With our recent haul of stinging nettles we made a pint of garlicky nettle hazelnut pesto and some stinging nettle snaps (schnapps). One of the best ways to capture the flavor of ephemeral botanicals is to make snaps, or a vodka infusion. This process is perfect for tiny harvests or found bounty. We can capture the flavors of spring or summer to enjoy in winter. The options are endless. Wouldn’t it be fun to share a flight of snaps with friends? Some ideas: Juicy red raspberries, thimbleberries or Douglas fir tips from a hike, cilantro or green coriander seeds, beets, or even some particularly sweet and fragrant carrots.
This was my first time making stinging nettle snaps and I am pleased with the results. The flavor is of fresh mowed grass with earthy mineral notes and a slightly bitter edge. This snaps changes color over time: It starts out vibrant emerald green, then it deepens to a reddish brown or black. I like to serve it cold with food. It adds deep flavor to a bloody mary, especially with the addition of horseradish. It also adds a mysterious element to a negroni.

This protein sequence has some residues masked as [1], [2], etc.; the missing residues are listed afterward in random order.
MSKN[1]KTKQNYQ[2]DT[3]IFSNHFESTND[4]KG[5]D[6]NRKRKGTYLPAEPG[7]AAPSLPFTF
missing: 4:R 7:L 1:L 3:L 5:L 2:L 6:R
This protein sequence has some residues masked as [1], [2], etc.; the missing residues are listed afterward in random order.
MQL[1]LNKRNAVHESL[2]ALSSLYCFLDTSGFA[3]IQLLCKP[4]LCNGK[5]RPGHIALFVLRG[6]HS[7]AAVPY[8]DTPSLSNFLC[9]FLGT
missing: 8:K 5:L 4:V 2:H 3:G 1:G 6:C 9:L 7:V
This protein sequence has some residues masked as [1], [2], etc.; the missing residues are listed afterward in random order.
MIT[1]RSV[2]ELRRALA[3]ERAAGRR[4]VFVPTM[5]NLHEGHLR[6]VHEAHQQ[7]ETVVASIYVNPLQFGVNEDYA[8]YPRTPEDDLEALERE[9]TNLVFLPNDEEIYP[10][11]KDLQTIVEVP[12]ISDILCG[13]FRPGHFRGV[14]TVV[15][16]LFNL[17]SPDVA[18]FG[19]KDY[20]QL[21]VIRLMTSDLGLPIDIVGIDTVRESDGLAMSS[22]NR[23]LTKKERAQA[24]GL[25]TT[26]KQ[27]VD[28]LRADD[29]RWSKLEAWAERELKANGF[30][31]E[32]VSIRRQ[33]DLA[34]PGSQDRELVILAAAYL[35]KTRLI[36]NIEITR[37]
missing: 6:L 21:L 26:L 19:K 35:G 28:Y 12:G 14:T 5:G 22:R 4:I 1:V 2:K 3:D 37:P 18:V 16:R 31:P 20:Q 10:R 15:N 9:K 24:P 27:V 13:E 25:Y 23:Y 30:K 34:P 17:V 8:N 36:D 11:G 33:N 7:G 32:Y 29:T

Stinging Nettle Snaps
This recipe can easily be scaled up or down. I used a quart jar, but it can be scaled down to a pint or up to a gallon or more, depending on the amounts of nettle and vodka you have on hand. This tipple starts out vibrant emerald and will turn reddish brown/black over time. This snaps is wonderful with a meal or to stimulate digestion before a meal.
1 quart mason jar with a lid, a chopstick, a coffee dripper with coffee filter or a mesh strainer and a basket filter, gloves to protect your hands
2 handfuls of young stinging nettle leaves and stems, rinsed and patted dry
vodka, 80 proof, you will need a little less than a quart